After the war, Helen returned to Sparta with Menelaus. In some versions of her story, she was welcomed back and lived the rest of her life peacefully, while in others, she was met with suspicion and hostility.

Helen’s story has been the subject of numerous adaptations and reinterpretations throughout history. She is often portrayed as a complex and somewhat tragic figure – a woman whose beauty made her the object of other people’s desires and conflicts, rather than an agent of her own destiny.


Heracles, better known by his Roman name Hercules, is a hero in Greek mythology who is known for his strength and for his numerous far-ranging adventures. He is the son of Zeus, the king of the gods, and a mortal woman named Alcmene. Because of his half-god, half-human status, Heracles lived both among the gods and on earth, a theme common in many Greek myths.

Heracles is perhaps best known for the Twelve Labours, tasks that he was forced to complete as penance for killing his wife and children in a fit of madness, which was induced by the goddess Hera. Hera, the wife of Zeus, was known for her vengeful nature towards Zeus’s illegitimate children and used her power to make life difficult for Heracles throughout his life.

The Twelve Labours of Heracles were:

  1. Slay the Nemean Lion.
  2. Slay the nine-headed Lernaean Hydra.
  3. Capture the Golden Hind of Artemis.
  4. Capture the Erymanthian Boar.
  5. Clean the Augean stables in a single day.
  6. Slay the Stymphalian Birds.
  7. Capture the Cretan Bull.
  8. Steal the Mares of Diomedes.
  9. Obtain the girdle of Hippolyta, Queen of the Amazons.
  10. Obtain the cattle of the monster Geryon.
  11. Steal the apples of the Hesperides.
  12. Capture and bring back Cerberus, the three-headed dog guarding the Underworld.

After his death, Heracles was granted immortality and a place among the gods on Mount Olympus. His myths have had a significant influence on Western culture and he is a prominent figure in literature and art.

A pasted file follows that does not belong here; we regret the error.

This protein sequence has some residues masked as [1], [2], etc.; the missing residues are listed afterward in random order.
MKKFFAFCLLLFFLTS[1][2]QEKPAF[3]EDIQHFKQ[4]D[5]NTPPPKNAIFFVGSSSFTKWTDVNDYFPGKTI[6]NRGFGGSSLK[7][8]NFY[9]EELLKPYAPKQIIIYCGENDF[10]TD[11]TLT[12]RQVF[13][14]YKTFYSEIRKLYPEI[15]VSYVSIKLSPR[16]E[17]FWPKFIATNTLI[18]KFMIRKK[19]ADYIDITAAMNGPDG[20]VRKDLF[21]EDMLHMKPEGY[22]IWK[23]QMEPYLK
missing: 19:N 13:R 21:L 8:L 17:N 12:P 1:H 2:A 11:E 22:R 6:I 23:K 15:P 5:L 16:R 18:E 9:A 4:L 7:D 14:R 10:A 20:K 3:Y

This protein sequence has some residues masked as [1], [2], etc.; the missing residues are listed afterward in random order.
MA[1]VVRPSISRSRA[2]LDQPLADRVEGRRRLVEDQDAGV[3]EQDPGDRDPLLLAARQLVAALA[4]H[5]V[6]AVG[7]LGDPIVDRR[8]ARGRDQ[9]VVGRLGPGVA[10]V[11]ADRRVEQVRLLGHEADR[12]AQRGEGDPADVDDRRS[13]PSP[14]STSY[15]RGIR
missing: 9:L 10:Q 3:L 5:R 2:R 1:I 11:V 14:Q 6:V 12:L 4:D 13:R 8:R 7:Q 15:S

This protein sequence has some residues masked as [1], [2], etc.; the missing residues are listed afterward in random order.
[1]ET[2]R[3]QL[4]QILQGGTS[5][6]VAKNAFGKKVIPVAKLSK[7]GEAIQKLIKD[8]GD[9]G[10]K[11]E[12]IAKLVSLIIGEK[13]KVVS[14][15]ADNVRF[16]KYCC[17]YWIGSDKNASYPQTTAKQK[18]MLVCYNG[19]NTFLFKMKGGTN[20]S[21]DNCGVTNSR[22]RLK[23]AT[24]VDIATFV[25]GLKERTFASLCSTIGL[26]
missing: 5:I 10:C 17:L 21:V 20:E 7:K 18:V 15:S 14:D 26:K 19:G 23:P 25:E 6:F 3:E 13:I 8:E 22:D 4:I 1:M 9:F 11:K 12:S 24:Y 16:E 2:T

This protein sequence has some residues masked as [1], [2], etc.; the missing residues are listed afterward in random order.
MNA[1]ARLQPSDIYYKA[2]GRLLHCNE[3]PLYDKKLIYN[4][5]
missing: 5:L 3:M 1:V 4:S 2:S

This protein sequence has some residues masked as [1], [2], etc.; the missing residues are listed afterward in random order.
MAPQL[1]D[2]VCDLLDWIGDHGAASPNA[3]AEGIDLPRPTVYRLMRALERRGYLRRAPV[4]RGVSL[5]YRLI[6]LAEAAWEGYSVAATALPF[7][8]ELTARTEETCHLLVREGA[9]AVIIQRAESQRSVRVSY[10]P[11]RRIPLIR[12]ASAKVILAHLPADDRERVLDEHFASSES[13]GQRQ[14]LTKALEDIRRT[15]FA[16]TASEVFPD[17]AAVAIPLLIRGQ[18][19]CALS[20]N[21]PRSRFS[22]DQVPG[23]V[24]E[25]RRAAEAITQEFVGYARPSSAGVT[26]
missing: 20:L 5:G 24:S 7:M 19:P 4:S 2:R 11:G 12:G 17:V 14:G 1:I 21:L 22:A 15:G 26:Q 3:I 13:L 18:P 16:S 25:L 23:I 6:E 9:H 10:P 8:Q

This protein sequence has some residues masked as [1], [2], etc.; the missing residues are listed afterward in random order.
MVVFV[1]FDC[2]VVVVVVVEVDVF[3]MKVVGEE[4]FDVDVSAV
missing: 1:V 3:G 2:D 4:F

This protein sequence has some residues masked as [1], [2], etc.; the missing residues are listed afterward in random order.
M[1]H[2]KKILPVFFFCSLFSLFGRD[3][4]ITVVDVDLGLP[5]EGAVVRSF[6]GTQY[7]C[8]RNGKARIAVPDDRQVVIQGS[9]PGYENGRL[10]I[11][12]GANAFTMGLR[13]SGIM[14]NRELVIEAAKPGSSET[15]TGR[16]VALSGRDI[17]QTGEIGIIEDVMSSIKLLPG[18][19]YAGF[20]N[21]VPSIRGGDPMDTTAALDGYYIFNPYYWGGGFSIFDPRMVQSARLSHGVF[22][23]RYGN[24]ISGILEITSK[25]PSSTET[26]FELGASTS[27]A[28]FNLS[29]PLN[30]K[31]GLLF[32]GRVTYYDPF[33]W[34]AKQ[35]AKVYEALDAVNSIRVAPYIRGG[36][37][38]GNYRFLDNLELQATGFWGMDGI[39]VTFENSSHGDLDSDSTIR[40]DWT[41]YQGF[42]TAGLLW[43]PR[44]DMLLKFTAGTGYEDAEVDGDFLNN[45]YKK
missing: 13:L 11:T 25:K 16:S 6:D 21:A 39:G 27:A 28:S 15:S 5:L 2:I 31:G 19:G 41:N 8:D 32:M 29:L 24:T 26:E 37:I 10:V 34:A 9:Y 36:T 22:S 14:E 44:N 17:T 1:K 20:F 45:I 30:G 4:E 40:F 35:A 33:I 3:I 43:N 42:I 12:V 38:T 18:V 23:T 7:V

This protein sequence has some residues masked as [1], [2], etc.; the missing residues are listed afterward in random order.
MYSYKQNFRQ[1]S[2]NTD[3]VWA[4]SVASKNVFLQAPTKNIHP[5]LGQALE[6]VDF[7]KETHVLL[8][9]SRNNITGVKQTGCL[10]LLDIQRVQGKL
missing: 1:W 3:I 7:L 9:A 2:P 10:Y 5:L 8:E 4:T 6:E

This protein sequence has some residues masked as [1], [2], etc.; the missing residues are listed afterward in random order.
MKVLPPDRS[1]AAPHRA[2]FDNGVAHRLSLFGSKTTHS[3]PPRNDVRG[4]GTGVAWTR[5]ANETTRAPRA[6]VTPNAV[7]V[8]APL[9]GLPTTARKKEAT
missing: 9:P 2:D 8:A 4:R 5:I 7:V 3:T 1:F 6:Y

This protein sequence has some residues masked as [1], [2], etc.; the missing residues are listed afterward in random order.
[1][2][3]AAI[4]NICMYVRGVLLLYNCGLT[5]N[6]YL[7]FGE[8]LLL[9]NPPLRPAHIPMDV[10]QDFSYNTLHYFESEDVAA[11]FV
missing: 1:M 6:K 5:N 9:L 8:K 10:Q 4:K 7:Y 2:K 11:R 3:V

Eris is a goddess in Greek mythology, recognized as the personification of strife and discord. She is the daughter of Nyx (Night) and the sister of Ares, the god of war. She was often depicted as a female figure whose presence led to conflict, rivalry, and general upheaval.

Eris is most famously associated with the mythological story that leads to the Trojan War. According to the myth, Eris, not being invited to the wedding of Peleus and Thetis due to her troublemaking nature, threw a golden apple inscribed with the phrase “to the fairest” into the celebration. This caused a dispute among Hera, Athena, and Aphrodite over who the apple was intended for. The disagreement ultimately led to the Trojan War, as Paris of Troy was chosen to decide who was the fairest, and he selected Aphrodite, who had promised him the love of the most beautiful woman in the world, Helen of Sparta. Helen’s abduction by Paris triggered the war.

Eris’ role in this myth illustrates her function as an agent of discord and chaos. Despite not being one of the more revered or widely worshipped figures in the Greek pantheon, her influence is seen in numerous myths, underlining the Greeks’ understanding of the destructive potential of conflict and strife.